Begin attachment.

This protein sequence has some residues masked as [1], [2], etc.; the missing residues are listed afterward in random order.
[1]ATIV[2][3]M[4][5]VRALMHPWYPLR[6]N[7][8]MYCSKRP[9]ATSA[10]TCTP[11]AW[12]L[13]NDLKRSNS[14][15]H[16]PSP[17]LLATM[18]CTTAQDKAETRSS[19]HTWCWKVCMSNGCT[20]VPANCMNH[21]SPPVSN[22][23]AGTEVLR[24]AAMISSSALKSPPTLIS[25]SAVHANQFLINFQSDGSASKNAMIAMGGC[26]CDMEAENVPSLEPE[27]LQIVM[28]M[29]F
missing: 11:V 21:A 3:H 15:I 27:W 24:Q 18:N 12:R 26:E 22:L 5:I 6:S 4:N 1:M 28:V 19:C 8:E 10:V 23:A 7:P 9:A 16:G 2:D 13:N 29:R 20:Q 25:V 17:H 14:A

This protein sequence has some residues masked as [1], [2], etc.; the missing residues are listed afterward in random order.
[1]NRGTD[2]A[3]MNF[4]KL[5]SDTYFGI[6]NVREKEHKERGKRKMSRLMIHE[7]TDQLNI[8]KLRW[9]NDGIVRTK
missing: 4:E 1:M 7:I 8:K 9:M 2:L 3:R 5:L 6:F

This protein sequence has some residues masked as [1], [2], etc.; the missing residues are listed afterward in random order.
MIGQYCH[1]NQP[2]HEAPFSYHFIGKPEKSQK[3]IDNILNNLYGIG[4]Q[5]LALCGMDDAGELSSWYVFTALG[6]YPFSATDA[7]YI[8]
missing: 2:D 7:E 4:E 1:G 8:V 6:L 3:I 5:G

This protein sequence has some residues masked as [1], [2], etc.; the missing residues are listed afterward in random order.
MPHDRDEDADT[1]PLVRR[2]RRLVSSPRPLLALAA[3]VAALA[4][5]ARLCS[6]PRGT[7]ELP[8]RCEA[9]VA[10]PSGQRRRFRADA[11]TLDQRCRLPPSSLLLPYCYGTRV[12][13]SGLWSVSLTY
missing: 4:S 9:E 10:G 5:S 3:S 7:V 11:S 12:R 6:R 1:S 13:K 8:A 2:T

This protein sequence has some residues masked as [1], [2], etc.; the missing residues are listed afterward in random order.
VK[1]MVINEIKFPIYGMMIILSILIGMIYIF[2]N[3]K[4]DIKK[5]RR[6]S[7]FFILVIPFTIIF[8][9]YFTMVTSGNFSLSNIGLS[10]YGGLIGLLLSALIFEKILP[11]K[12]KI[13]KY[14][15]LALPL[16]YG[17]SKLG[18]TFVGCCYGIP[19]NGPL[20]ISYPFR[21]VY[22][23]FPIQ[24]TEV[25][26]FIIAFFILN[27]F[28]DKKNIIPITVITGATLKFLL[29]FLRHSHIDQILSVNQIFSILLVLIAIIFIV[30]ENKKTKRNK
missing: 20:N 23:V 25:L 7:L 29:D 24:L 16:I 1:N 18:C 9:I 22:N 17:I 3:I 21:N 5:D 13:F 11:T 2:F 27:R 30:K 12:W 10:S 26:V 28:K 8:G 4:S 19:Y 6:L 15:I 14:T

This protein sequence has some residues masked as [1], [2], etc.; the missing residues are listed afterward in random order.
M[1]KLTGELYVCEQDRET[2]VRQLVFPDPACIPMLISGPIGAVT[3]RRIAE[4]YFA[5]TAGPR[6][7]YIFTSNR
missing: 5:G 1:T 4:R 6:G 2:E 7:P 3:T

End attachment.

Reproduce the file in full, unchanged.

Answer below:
This protein sequence has some residues masked as [1], [2], etc.; the missing residues are listed afterward in random order.
[1]ATIV[2][3]M[4][5]VRALMHPWYPLR[6]N[7][8]MYCSKRP[9]ATSA[10]TCTP[11]AW[12]L[13]NDLKRSNS[14][15]H[16]PSP[17]LLATM[18]CTTAQDKAETRSS[19]HTWCWKVCMSNGCT[20]VPANCMNH[21]SPPVSN[22][23]AGTEVLR[24]AAMISSSALKSPPTLIS[25]SAVHANQFLINFQSDGSASKNAMIAMGGC[26]CDMEAENVPSLEPE[27]LQIVM[28]M[29]F
missing: 11:V 21:A 3:H 15:I 27:W 24:Q 18:N 12:R 26:E 22:L 5:I 6:S 4:N 1:M 28:V 19:C 8:E 10:V 23:A 7:P 9:A 16:G 2:D 13:N 29:R 20:Q 25:V 17:H 14:A

This protein sequence has some residues masked as [1], [2], etc.; the missing residues are listed afterward in random order.
[1]NRGTD[2]A[3]MNF[4]KL[5]SDTYFGI[6]NVREKEHKERGKRKMSRLMIHE[7]TDQLNI[8]KLRW[9]NDGIVRTK
missing: 4:E 1:M 7:I 8:K 9:M 2:L 3:R 5:L 6:F

This protein sequence has some residues masked as [1], [2], etc.; the missing residues are listed afterward in random order.
MIGQYCH[1]NQP[2]HEAPFSYHFIGKPEKSQK[3]IDNILNNLYGIG[4]Q[5]LALCGMDDAGELSSWYVFTALG[6]YPFSATDA[7]YI[8]
missing: 2:D 7:E 4:E 1:G 8:V 6:L 3:I 5:G

This protein sequence has some residues masked as [1], [2], etc.; the missing residues are listed afterward in random order.
MPHDRDEDADT[1]PLVRR[2]RRLVSSPRPLLALAA[3]VAALA[4][5]ARLCS[6]PRGT[7]ELP[8]RCEA[9]VA[10]PSGQRRRFRADA[11]TLDQRCRLPPSSLLLPYCYGTRV[12][13]SGLWSVSLTY
missing: 4:S 9:E 10:G 5:S 3:S 7:V 11:S 12:R 6:R 1:S 13:K 8:A 2:T

This protein sequence has some residues masked as [1], [2], etc.; the missing residues are listed afterward in random order.
VK[1]MVINEIKFPIYGMMIILSILIGMIYIF[2]N[3]K[4]DIKK[5]RR[6]S[7]FFILVIPFTIIF[8][9]YFTMVTSGNFSLSNIGLS[10]YGGLIGLLLSALIFEKILP[11]K[12]KI[13]KY[14][15]LALPL[16]YG[17]SKLG[18]TFVGCCYGIP[19]NGPL[20]ISYPFR[21]VY[22][23]FPIQ[24]TEV[25][26]FIIAFFILN[27]F[28]DKKNIIPITVITGATLKFLL[29]FLRHSHIDQILSVNQIFSILLVLIAIIFIV[30]ENKKTKRNK
missing: 20:N 23:V 25:L 7:L 29:D 24:L 16:I 1:N 18:C 9:I 22:N 17:I 3:I 21:N 5:D 13:F 11:T 2:F 27:R 30:K 12:W 10:S 26:V 28:K 8:G 4:S 19:Y 6:L 15:I 14:T

This protein sequence has some residues masked as [1], [2], etc.; the missing residues are listed afterward in random order.
M[1]KLTGELYVCEQDRET[2]VRQLVFPDPACIPMLISGPIGAVT[3]RRIAE[4]YFA[5]TAGPR[6][7]YIFTSNR
missing: 5:G 1:T 4:R 6:G 2:E 7:P 3:T